Justin Gatlin, photo by PhotoRun.net
In the USATF press conference today, there were, of course questions about Justin Gatlin. Never mind that he was not there, for some reason, the easy story do here is the good versus bad, or better yet, clean versus dirty. The following eight thousand word missive should, if one has a critical eye, make one think about the journey that Justin Gatlin has taken over the past decade, and the issues in our sport and culture.
Alan Abrahamson, of 3WireSports.com, asked me to read this piece last night, and I was astounded. I thought that I knew a bit on the Gatlin affair, but, obviously, I did not.
Please read this piece, and note that Alan Abrahamson is quoting from the actual court and arbitration records. His blog, 3wiresports.com, is a must read.
Justin Gatlin, and a run for redemption, by Alan Abrahamson, for 3WireSports.com, reprinted with permission
When Justin Gatlin first got the news — this was nine years ago — that he had tested positive for the banned substance testosterone, he literally fell out of the truck he was driving.
“While we were on the phone,” his mother, Jeanette, would later testify, “all I could hear was him screaming and screaming on the other end, and how, no, no, no, no, I’m dead, I’m dead. And we were afraid that he was going to do something to himself. He was in North Carolina, and we were in Florida. You know, to — you can’t get there. You can’t keep him safe from doing whatever. He was just — he was — he was — he was screaming. He was screaming and yelling, and he was driving, and he was in his truck, and he fell out. He stopped, and he fell out, and he fell apart. He just kept on saying, ‘I’m dead, I’m dead, I’m dead. It’s over, it’s over, it’s — I’m dead, Mommy, I’m dead.’ “
Justin Gatlin is assuredly not dead, and his track and field career is now the farthest thing from over. For the past two-plus years, Gatlin has been the best sprinter on Planet Earth, the fastest guy anywhere anytime. Many experts expect him not only to challenge but to defeat Usain Bolt in the 100 meters at the world championships, which begin this weekend at the Bird’s Nest in Beijing. And maybe the 200, too.
Justin Gatlin in June at Hayward Field in Eugene, Oregon, after running 19.57 to win the 200 at the U.S. nationals // Getty Images
“That’s what everyone is waiting to see,” Maurice Greene, the Sydney 2000 100 gold medalist, said Friday.
Here in Beijing as a television commentator, Greene added, referring to Bolt, “How prepared is he? Because you know Justin is prepared.”
That 2006 test was Gatlin’s second go-around with the doping authorities; he would end up being banned for four years. The first test came in 2001. Because the facts and circumstances of both tests have been not just under-reported but thoroughly misunderstood, Gatlin has become to many with an interest in track and field something like Public Enemy No. 1 — particularly when compared, as he often is, to the larger-than-life Bolt.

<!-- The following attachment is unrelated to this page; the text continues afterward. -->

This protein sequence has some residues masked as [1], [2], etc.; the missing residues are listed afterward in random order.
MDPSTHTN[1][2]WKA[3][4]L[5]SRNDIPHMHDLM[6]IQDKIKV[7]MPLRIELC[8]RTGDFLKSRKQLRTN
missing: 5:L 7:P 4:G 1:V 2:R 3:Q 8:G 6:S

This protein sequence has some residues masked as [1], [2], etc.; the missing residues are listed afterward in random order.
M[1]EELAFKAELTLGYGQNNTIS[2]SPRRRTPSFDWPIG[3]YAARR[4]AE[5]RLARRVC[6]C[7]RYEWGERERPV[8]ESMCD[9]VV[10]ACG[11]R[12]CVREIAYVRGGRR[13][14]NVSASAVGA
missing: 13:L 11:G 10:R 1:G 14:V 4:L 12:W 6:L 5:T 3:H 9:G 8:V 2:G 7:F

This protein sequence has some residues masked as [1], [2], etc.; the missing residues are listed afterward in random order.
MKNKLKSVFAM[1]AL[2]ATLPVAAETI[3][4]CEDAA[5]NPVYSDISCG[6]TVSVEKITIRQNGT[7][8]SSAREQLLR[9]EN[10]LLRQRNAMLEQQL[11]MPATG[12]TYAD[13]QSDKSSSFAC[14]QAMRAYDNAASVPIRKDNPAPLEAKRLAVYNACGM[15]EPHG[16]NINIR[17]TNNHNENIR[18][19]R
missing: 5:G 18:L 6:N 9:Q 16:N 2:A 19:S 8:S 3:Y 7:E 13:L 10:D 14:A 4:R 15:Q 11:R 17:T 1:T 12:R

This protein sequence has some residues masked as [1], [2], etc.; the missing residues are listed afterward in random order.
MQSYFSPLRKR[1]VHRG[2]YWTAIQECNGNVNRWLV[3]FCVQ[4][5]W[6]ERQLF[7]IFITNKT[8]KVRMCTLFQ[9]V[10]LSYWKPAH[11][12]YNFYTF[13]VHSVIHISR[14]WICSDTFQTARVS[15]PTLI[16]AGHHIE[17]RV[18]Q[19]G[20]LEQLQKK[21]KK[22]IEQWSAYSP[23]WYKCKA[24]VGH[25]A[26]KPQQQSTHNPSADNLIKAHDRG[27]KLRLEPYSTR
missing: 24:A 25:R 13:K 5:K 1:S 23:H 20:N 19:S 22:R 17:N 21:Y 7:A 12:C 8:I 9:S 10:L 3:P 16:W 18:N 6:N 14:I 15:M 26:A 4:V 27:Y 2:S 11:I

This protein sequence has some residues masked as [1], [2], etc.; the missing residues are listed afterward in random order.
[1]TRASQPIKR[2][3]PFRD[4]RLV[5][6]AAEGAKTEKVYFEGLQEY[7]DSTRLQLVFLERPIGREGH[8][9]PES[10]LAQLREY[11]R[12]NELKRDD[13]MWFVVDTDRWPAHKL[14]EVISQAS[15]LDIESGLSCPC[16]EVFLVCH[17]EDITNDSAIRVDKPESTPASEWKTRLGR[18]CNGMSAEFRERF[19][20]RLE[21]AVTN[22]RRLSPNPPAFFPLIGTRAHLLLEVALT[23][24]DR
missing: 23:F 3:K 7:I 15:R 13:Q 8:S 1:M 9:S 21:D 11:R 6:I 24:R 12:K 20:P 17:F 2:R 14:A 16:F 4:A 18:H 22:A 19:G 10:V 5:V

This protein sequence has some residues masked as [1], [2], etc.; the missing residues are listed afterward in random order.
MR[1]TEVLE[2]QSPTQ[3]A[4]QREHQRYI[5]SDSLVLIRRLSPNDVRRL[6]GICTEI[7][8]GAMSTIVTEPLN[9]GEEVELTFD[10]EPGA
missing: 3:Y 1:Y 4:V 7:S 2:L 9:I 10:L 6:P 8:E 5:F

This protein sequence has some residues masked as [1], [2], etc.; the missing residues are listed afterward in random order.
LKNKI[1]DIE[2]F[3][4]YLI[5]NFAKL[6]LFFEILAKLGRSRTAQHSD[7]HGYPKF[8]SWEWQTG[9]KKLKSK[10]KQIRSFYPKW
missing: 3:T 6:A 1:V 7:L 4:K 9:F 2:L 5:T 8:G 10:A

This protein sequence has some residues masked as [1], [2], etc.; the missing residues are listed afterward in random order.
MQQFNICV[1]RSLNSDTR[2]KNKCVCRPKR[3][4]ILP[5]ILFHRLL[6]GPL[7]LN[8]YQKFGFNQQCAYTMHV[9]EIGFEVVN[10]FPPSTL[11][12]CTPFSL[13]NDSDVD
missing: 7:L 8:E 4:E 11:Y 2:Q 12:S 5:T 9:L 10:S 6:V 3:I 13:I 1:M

The British press in particular has been given to depicting the races here in Beijing as a clash of “good versus evil.”
In March, the Telegraph, one of Britain’s leading dailies, called Bolt a “superhero.” A few days ago, the same newspaper included Gatlin on a list of what it called “the most hated sportsmen in the world,” a “sport-by-sport breakdown of the most loathsome individuals.”
At a news conference Thursday, Bolt was asked if he was the “savior” of track and field. He said, speaking generally, not referring to Gatlin, “People are saying I need to win for the sport. But there’s a lot of other athletes out there running clean, and who have run clean throughout their whole careers. I can’t do it by myself. It’s a responsibility of all the athletes to take it upon themselves to save the sport and go forwards without drug cheats.”
The curious thing is that Justin Gatlin is the farthest thing from loathsome. As Greene said, referring to both Bolt and Gatlin, “Take out everything that has to do with sports. They’re both good guys.” David Oliver, the U.S. 110-meter hurdles standout, said about Gatlin, “I’m rooting for him and I hope he does well.”
Gatlin comes from a strong family. His father, Willie, served with distinction for more than 20 years in the U.S. military, a Vietnam veteran, and the son wears the red, white and blue national uniform with pride. Justin Gatlin is great with kids and with track and field fans. When he got tagged in 2006, his first instinct was to cooperate with the federal government in its BALCO investigation, which he did extensively. Since coming back to the sport five years ago, he has not tested positive, and be assured that he is a marked man.
For the complete story, please go to: http://www.3wiresports.com/
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